The review revealed evidence for advising on: diet, weight control, physical exercise, and alcohol. The proportion of patients with recordings of family history of: disease, neoplasms, and breast cancer were: 39.3%, 5.1% and 1.3% respectively. There was no significant change in the recording of family history of disease or cancer; OR 1.02 (95% CI 0.98-1.06); and 1.08 (95% CI 0.99-1.17) respectively. Recording of alcohol consumption and smoking both increased significantly; OR 1.36 (95% CI 1.30-1.43); and 1.42 (95% CI 1.27-1.60) respectively. Recording lifestyle advice fell; OR 0.84 (95% CI 0.81-0.88).
The study informs about current data recording and willingness to engage in ABE. Recording of risk factors improved after the intervention. Further QI is needed to achieve adherence to current guidance.
The implementation of guidelines and training initiatives to support communication in cross-cultural primary care consultations is ad hoc across a range of international settings with negative consequences particularly for migrants. This situation reflects a well-documented translational gap between evidence and practice and is part of the wider problem of implementing guidelines and the broader range of professional educational and quality interventions in routine practice. In this paper, we describe our use of a contemporary social theory, Normalization Process Theory and participatory research methodology—Participatory Learning and Action—to investigate and support implementation of such guidelines and training initiatives in routine practice.
This is a qualitative case study, using multiple primary care sites across Europe. Purposive and maximum variation sampling approaches will be used to identify and recruit stakeholders—migrant service users, general practitioners, primary care nurses, practice managers and administrative staff, interpreters, cultural mediators, service planners, and policy makers. We are conducting a mapping exercise to identify relevant guidelines and training initiatives. We will then initiate a PLA-brokered dialogue with stakeholders around Normalization Process Theory’s four constructs—coherence, cognitive participation, collective action, and reflexive monitoring. Through this, we will enable stakeholders in each setting to select a single guideline or training initiative for implementation in their local setting. We will prospectively investigate and support the implementation journeys for the five selected interventions. Data will be generated using a Participatory Learning and Action approach to interviews and focus groups. Data analysis will follow the principles of thematic analysis, will occur in iterative cycles throughout the project and will involve participatory co-analysis with key stakeholders to enhance the authenticity and veracity of findings.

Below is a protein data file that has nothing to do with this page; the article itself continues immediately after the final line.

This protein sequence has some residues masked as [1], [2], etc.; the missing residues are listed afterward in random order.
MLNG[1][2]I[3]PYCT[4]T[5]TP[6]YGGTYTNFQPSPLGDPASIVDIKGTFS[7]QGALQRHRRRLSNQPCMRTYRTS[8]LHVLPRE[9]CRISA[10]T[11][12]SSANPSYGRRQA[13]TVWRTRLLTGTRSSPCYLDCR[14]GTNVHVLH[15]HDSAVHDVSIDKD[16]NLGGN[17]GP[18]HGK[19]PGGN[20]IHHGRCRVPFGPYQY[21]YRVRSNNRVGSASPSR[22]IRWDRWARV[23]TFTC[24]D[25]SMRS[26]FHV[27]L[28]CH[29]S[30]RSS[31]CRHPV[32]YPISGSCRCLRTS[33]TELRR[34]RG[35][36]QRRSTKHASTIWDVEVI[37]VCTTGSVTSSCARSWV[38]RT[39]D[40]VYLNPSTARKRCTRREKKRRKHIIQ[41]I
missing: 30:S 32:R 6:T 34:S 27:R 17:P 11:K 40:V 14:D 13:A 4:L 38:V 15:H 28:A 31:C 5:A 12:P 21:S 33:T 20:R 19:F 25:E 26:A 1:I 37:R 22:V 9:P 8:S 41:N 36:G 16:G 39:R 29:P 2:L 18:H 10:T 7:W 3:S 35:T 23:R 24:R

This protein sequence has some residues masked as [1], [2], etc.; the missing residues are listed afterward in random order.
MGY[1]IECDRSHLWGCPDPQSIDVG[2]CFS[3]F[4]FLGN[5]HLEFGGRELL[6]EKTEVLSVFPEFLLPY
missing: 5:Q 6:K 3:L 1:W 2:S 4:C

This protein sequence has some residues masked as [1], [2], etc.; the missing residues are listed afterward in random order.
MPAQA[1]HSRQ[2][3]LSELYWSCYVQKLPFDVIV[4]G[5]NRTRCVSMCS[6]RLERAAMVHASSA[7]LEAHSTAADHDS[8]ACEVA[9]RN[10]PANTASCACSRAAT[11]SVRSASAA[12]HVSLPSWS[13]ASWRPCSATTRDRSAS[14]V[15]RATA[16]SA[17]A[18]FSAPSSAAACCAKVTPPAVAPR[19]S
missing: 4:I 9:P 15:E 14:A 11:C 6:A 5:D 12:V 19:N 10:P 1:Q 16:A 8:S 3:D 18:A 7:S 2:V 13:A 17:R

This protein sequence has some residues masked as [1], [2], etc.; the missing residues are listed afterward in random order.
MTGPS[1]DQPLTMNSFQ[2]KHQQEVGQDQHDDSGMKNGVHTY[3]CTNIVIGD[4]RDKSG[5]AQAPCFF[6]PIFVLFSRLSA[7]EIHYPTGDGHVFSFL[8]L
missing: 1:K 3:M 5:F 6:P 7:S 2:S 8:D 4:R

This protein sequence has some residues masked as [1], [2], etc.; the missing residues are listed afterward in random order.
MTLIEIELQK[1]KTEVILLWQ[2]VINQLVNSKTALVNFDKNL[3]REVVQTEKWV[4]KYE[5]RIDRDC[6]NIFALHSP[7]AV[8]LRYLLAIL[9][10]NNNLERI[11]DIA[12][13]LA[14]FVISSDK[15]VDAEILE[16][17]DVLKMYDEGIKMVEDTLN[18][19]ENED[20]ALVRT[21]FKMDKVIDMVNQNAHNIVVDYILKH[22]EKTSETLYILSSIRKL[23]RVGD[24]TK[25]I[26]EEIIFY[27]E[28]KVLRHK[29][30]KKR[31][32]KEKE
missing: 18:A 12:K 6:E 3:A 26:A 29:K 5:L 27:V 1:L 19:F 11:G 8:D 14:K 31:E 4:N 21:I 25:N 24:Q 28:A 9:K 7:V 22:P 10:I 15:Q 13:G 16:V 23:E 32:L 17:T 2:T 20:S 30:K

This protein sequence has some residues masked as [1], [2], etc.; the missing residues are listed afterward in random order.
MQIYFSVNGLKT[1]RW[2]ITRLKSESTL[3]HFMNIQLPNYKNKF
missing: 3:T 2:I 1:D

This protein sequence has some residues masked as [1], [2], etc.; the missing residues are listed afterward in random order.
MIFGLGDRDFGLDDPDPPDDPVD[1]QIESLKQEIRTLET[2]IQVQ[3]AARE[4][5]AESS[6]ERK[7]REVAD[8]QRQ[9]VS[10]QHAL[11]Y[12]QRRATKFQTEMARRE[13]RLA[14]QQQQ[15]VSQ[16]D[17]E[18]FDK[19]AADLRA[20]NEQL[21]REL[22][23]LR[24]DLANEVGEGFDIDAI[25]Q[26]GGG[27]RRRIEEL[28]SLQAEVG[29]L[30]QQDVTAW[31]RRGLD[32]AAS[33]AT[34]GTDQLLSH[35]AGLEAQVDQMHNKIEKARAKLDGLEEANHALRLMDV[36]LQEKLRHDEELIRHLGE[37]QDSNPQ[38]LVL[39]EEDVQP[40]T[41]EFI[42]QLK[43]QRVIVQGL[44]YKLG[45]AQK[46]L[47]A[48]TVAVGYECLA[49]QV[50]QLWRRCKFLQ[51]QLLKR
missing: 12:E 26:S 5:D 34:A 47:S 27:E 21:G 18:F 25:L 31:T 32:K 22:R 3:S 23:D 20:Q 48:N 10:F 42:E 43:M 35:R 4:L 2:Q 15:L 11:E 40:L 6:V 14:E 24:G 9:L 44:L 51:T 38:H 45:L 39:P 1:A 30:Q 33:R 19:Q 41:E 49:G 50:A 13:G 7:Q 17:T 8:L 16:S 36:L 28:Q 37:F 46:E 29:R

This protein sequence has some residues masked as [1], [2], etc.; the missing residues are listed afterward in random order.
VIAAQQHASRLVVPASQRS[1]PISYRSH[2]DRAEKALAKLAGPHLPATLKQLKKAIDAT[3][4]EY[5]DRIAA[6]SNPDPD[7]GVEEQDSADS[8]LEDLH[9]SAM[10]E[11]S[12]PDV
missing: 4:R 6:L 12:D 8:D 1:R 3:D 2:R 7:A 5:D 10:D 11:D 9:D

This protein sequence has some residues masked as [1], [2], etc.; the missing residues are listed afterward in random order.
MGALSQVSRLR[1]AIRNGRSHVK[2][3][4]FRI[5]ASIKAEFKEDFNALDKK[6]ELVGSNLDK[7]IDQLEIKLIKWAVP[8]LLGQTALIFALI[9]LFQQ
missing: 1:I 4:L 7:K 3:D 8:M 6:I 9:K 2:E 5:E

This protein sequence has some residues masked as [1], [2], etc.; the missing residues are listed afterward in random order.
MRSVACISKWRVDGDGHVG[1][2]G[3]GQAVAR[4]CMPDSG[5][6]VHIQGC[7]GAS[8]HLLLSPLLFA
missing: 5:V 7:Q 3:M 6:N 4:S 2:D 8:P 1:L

This research employs a unique combination of Normalization Process Theory and Participatory Learning and Action, which will provide a novel approach to the analysis of implementation journeys. The findings will advance knowledge in the field of implementation science because we are using and testing theoretical and methodological approaches so that we can critically appraise their scope to mediate barriers and improve the implementation processes.
Electronic medical records (EMRs) hold the promise of making routine comprehensive measurement of care quality a reality. However, there are many informatics challenges that stand in the way of this goal. Guidelines are rarely stated in precise enough language for automated measurement of clinical practices and the data necessary for that measurement often reside in the text notes of EMRs. We designed a technology platform for scalable and routine measurement of care quality using comprehensive EMR data, including providers’ freetext notes documenting clinical encounters. We are in the process of implementing this system to assess the quality of ambulatory asthma care in two diverse healthcare systems: a mid-size HMO and a consortium of Federally Qualified Healthcare Center (FQHC) clinics on the west coast of the United States.
It has been shown that implementation of electronic medical records (EMR) and withdrawal of the paper-based medical record is feasible, but represents a drastic change in the information environment of hospital physicians. Previous investigations have revealed considerable inter-hospital variations in EMR system use and user satisfaction. The aim of this study was to further explore changes of clinicians' work after the EMR system implementation process and how they experienced working in a paper-deprived information environment.
Qualitative study based on 18 semi-structured interviews with physicians in two Norwegian hospitals.
Ten different but related characteristics of work within the EMR-based practice were identified; (1) there was closer clinical and administrative cooperation during the implementation processes; (2) there were greater benefits when everybody used the system; (3) systems supported freshmen better than experienced physicians; (4) the EMR was useful in regard to professional learning; (5) new users were given an introduction to the system by experienced; (6) younger clinicians reported different attitudes than senior clinicians, but this might be related to more than age and previous experience with computers; (7) the EMR made it easier to generate free-text notes, but this also created a potential for information overflow; (8) there is little or no support for mobile work; (9) instances of downtime are still experienced, and this influenced the attitude towards the system and (10) clinicians preferred EMR-only compared to combined paper and electronic systems.